Here are the lessons we can learn from last night’s debate:
- Be confident. This carries into many of the points below, but is the most essential trait. It is hard for others to trust in you, if you do not trust in yourself.
- Have Passion. This is one of the strongest emotions. As put by Rochefoucauld (English translation) from his experience in the French court: “The simplest man with passion will be more persuasive than the most eloquent without.”
- Always smile. You are a winner and should appear as such. Towards the end of the debate, it is very clear who is happy to be on stage and who is miserable. Do not appear defeated or the audience will consider you as such. Watch each candidate’s expressions as they listen to their opponent.
- Be concise. Although stories can be very effective in speeches, with their appropriate timing and punctuation, in debates only keep relative details. Any other detail detracts from your point. We do not need to know you grew up with your grandmother or when she died, we need to know how hard she worked, how independent she was, and how Medicare today would impact her. Having one story to continually reference, as Obama later does, can be useful and make an issue relatable, but that story needs to be tailored to its purpose. Mitt Romney effectively uses concise story telling to support his argument on the affordable care act: “It comes from my experience. I was in New Hampshire and a woman came to me and said, ‘Look I can’t afford insurance for myself or my son. I met a couple in Appleton, Wisconsin and they said, ‘we’re thinking of dropping our insurance, we can’t afford it. And the number of small businesses that I have gone to that are saying they are dropping insurance because they can’t afford it. The cost of healthcare is just prohibitive.” Here he references only the relevant supporting details, showing that individuals and small businesses are impacted by healthcare costs.
- Follow the rules. If you do not follow the rules, you are seen as a cheater. Listen to the mediator. If the mediator says you are out of time, you are out of time. If it is not your turn to speak, do not speak. Acting as if you are above the rules shows neither humility nor respect.
- Vary eye contact. When you are at the punch line, look the camera right in the eye and say it with chutzpah. This was most effectively used in the closing speeches.
- Organize your points. Take a deep breath. Gather your thoughts instead of jumping in unprepared and unorganized. Just because you have talking points does not mean they fit in this moment of the debate or in the context anymore. For instance, Romney states he supports well thought-through regulation and that he wants to repeal Dodd-Frank and replace it. Obama misaddresses this comment and references pre-debate statements about repealing Dodd-Frank as a way to show Romney’s disinterest in any regulation. This talking point needed to be modified in order to become an effective response.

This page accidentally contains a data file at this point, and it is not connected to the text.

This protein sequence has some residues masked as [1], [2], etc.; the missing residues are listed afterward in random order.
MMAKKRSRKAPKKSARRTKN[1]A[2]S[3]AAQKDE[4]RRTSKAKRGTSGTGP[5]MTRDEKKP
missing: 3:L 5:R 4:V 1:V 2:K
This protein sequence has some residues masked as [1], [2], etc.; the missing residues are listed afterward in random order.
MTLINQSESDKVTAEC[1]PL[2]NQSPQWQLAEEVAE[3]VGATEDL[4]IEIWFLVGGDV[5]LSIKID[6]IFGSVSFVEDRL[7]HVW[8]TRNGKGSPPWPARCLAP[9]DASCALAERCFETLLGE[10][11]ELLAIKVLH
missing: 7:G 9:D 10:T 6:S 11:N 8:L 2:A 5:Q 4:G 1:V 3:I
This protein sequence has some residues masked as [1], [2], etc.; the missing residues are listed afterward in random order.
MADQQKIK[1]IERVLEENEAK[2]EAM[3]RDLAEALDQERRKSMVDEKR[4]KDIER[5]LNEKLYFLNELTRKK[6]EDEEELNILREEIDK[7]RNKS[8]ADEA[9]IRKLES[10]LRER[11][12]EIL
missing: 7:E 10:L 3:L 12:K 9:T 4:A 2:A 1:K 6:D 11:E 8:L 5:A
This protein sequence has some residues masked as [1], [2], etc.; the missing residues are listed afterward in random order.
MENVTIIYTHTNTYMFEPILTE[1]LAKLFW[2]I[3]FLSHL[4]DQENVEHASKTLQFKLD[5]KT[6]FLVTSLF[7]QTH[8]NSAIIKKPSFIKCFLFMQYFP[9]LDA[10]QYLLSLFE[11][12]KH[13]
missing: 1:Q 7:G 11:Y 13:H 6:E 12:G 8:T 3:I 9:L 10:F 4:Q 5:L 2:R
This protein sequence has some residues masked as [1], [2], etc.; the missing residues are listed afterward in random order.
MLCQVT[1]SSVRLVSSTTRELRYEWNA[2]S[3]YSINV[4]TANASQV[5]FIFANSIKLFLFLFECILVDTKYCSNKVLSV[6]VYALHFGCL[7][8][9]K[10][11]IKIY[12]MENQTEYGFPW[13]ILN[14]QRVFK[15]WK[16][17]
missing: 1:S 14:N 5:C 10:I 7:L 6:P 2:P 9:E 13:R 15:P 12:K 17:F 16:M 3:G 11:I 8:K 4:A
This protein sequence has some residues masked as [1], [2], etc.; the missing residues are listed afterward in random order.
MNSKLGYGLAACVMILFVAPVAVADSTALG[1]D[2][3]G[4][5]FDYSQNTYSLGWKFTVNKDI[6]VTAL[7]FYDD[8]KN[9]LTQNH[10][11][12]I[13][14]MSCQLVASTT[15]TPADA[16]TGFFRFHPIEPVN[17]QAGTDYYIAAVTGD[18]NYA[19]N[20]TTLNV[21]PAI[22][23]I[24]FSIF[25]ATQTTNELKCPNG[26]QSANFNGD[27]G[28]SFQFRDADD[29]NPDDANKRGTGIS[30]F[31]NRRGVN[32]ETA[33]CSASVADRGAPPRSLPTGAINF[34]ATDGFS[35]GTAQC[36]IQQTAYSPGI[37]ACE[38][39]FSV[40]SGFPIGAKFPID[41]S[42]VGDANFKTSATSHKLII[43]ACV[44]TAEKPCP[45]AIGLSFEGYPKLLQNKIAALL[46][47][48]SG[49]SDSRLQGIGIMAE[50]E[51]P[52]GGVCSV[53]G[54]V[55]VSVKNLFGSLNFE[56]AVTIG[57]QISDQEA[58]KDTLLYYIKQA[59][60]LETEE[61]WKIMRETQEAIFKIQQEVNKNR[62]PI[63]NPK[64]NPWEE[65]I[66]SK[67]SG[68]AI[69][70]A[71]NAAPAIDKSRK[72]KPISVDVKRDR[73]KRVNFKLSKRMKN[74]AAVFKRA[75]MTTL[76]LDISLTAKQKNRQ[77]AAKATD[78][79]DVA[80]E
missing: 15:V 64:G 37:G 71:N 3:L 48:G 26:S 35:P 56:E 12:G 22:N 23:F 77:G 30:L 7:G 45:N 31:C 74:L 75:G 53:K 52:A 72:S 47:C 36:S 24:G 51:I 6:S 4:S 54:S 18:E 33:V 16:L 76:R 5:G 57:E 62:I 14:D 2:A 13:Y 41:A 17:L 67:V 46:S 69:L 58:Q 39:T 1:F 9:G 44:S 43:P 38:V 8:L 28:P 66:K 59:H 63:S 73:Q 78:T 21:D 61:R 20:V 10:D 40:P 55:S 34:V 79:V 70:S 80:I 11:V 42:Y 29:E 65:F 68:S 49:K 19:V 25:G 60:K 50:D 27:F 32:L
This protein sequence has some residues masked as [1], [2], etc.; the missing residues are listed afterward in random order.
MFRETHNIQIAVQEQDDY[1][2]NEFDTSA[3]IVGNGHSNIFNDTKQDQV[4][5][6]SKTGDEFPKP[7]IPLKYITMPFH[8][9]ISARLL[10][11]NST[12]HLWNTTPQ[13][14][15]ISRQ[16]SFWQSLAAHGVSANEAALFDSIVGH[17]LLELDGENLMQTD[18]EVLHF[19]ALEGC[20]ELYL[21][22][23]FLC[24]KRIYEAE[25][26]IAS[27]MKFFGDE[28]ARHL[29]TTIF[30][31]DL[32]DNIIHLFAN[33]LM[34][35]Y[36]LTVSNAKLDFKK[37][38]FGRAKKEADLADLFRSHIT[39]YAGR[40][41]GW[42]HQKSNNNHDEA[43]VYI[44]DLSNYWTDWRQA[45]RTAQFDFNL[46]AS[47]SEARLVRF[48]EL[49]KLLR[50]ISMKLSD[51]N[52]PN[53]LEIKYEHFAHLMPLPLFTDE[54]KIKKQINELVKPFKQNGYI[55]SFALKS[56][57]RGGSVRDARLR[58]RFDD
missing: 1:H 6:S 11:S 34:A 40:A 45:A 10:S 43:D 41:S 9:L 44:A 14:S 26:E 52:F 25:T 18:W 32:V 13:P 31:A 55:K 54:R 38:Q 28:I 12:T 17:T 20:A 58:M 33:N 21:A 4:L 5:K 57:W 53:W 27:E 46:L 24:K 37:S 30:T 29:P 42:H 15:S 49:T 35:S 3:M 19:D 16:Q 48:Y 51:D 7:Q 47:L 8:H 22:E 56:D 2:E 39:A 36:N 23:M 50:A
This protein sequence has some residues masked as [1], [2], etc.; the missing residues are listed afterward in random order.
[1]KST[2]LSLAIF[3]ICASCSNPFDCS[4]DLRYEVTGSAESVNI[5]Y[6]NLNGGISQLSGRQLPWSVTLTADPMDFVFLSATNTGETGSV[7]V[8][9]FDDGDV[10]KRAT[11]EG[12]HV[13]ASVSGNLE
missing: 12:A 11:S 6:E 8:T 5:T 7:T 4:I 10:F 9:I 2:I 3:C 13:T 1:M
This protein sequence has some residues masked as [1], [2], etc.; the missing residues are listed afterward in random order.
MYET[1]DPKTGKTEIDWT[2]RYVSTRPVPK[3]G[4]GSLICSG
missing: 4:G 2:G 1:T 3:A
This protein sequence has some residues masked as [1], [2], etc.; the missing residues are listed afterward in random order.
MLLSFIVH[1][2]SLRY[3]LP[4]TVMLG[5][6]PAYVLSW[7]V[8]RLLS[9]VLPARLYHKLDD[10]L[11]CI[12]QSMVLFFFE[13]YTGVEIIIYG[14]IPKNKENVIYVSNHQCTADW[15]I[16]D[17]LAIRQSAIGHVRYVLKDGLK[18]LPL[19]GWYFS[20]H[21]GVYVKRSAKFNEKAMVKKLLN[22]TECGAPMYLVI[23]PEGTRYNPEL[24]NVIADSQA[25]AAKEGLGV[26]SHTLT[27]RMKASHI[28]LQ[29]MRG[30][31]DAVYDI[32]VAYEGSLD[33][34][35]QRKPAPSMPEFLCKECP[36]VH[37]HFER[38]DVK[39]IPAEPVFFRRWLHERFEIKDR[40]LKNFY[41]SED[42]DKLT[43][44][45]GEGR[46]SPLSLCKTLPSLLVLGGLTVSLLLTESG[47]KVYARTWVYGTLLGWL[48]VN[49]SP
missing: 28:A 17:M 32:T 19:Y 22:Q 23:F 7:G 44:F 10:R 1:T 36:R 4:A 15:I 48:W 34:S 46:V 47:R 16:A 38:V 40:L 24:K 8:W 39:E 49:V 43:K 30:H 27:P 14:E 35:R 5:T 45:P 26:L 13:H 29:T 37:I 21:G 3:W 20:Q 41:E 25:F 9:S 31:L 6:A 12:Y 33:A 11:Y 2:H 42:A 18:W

- Remain on message. In his discussion seven minutes into the debate, Obama addresses Medicaid, schools, oil, tax breaks, companies going overseas within his allotted two minutes. It is better to focus on one area and explain yourself fully than lose the audience in various topics. This leads to my next point on how to combat this tactic.
- Stay Engaged. When Obama spoke of various subjects, Romney was able to address each point because he took notes, which he referenced in his rebuttal. As your opponent runs out of time, jot down a primitive outline of key topics you will discuss so you have some structure before your clock starts ticking.
- Remember your audience. If you are going to talk about Bowles-Simpson, make sure you can briefly explain what it is and how it relates to your argument. How many people in the audience know the details of Bowles-Simpson? You want your audience to be able to follow your points. When Mitt Romney discusses his program for Medicare in which seniors can choose between public and private sector programs, he very simply lays out his views. Instead of bogging down the audience in technicalities, he holds their hand in understanding his philosophies. Make sure your audience can follow you.
- Make comparisons. Help people relate to facts and statistics. For example, Obama mentions oil companies receive $2.8 billion in tax cuts every year. Romney successfully takes this number and makes it relative. He points out that Obama gave $90 billion to companies in green energy; that is 50 years of oil tax cuts or 2 million new teachers.
- Use strong references to support your views. When discussing Medicare, Obama says he does not support Romney’s view, but strengthens his argument by saying AARP also disapproves of Romney’s plan. Furthermore, to show you are not buried in your party’s back pocket, referencing great ideas from the other side can be tactful, such as Ronald Reagan (by Obama) or Bill Clinton’s Chief of Staff (by Romney). In addition, Romney also took the Cleveland Clinic, originally mentioned by Obama, to show his own point. If your opponent has already established the legitimacy of something, using it to describe your point is more effective.
- Practice and prepare. Go in front of the mirror, no matter how awkward that may seem, you need to feel comfortable working through the twists and turns of your arguments, finding where there might be dead ends or missteps to your point. This will build your confidence and trust in yourself. On healthcare, Romney had a list of points; his presentation is smooth, without linguistic slipups. You can tell he knew this would be a key topic, prepared an outline, and practiced his two-minute presentation on the issue.
If anyone wants to improve their debate tactics, I would recommend reading “Getting to Yes: Negotiation Agreement Without Giving In” by Roger Fisher and William Ury.
Please post any thoughts/comments for discussion below: